I can’t wait to read “Ronin Games”. Although I write, my main project now is a distopic future piece (no superheroes). With the whole “Black Widow” subject: what do you think about arguement that the Avengers toys (by Hasbro and Mattel) are sexist against girls? (If you have’nt read about it, a good article on it is here: http://www.bigshinyrobot.com/58801/black-widow-erased-avengers-2-scene-her-own-toy/ ) As someone wh writes superhero fiction, and who has commented on the rise of strong female characters in television (I read your Agent Carter post) what is your opinion on this? And on the Saturday Night Live/ Scarlett Johansson joke that a Black Widow movie would only exist if they could turn it into a romantic comedy featuring Black Widow working at a fashion magazine, breaking her high heels, and having trouble with relationships? (Again, if you want more info: http://www.businessinsider.com/scarlett-johansson-mocks-marvel-on-snl-black-widow-2015-5 ) I love superhero stories and movies, and I hate the idea of these “traditional” gender roles. Do you market more to male, or female readers? Can you please share your thoughts on this?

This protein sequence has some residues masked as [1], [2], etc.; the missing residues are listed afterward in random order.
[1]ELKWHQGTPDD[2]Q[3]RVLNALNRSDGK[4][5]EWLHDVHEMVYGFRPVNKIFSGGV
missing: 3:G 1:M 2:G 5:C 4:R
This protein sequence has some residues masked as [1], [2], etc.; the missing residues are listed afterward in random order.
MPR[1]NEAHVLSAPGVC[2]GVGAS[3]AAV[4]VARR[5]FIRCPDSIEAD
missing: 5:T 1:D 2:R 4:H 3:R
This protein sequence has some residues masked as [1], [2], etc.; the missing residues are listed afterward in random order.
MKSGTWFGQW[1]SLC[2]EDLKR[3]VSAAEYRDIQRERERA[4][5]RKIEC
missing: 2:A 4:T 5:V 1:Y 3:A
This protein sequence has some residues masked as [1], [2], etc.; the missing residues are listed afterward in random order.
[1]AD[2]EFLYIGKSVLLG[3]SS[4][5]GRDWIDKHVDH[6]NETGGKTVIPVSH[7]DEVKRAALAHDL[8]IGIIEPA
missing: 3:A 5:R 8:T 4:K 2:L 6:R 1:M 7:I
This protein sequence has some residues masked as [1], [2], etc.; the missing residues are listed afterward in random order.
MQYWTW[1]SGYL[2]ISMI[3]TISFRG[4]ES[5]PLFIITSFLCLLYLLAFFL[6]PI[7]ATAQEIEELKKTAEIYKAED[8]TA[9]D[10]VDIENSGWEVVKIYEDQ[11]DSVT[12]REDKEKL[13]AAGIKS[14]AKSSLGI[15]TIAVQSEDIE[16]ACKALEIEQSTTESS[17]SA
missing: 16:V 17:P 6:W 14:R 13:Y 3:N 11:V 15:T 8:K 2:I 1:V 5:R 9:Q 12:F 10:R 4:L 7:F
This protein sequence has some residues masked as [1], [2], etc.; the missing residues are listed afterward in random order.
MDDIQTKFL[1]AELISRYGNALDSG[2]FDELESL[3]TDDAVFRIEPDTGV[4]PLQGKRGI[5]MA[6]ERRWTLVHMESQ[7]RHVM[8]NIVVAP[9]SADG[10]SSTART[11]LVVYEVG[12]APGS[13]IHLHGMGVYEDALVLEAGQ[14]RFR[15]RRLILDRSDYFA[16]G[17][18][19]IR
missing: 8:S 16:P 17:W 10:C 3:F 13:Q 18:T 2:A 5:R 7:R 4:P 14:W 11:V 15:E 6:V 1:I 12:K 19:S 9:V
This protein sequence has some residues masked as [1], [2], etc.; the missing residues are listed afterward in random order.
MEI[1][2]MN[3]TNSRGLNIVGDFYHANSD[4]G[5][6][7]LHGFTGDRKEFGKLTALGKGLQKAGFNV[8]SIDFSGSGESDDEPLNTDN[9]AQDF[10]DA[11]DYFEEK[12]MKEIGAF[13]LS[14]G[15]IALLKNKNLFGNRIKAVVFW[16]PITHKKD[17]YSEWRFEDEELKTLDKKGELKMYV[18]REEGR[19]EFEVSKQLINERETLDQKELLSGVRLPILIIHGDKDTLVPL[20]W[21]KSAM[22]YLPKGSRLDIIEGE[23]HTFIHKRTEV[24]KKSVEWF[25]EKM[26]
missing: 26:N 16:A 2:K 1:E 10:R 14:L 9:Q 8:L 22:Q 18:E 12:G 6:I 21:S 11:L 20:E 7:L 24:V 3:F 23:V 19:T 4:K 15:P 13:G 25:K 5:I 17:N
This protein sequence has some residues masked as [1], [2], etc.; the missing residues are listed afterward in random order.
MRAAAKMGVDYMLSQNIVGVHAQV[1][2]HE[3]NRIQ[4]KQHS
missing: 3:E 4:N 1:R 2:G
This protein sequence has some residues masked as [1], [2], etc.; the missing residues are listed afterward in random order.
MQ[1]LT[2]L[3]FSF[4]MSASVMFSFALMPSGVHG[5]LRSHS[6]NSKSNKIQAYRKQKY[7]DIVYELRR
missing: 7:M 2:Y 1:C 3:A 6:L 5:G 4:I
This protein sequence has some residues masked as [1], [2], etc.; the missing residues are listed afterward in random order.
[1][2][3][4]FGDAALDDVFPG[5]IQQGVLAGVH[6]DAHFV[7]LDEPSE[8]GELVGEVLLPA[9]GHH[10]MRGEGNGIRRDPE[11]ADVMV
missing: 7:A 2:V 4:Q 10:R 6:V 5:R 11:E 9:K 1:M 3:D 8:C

Sarah: I agree with your point about young women. I write realistic young adult fiction with a main character who is a 17 year old intellectual. She has her adventures along with additional school responsibilities she has earned. There are still a few who would like to curb the enthusiasm and efforts of this student.
I’m not into superhero action figures so I haven’t been following the issue, myself, but I do know that Natasha does have her own figure (go here: https://i.imgur.com/QhjeBqo.jpg). I do note that Black Widow figures aren’t sold as widely, but I see the same for Hawkeye. It’s the heroes who have their own movies (Captain America, Iron Man, Thor, and Hulk) that get the biggest share of the marketing pie.
Also, while I am not a psychic, but I would bet that Marvel has writers hard at work hammering out a good Black Widow script (Marvel hasn’t gotten where it is by ignoring the wishes of its fans). Of course I can see a couple of problems; one is how long it takes to take a movie from concept to script to finished production (at least two years). So we’re looking at a Black Widow movie hitting the theater after the next Avengers movie. The other problem is that, after three movies (five including the next Avengers and Captain America movie), Scarlett Johansson is Natasha Romanov. If she doesn’t want to play her in her own movie (perhaps she doesn’t like the script or just has a full schedule of her own), there won’t be a movie.
I’d sure like to see one, though.
As to your last question: do I market more to male or female readers? I don’t market to any gender of reader; I market to Older YA and New Adult, and of course to Superhero Genre fans.
I think you’re doing a great job with the older YA and New Adult markets. I appreciate your work. I really like your series.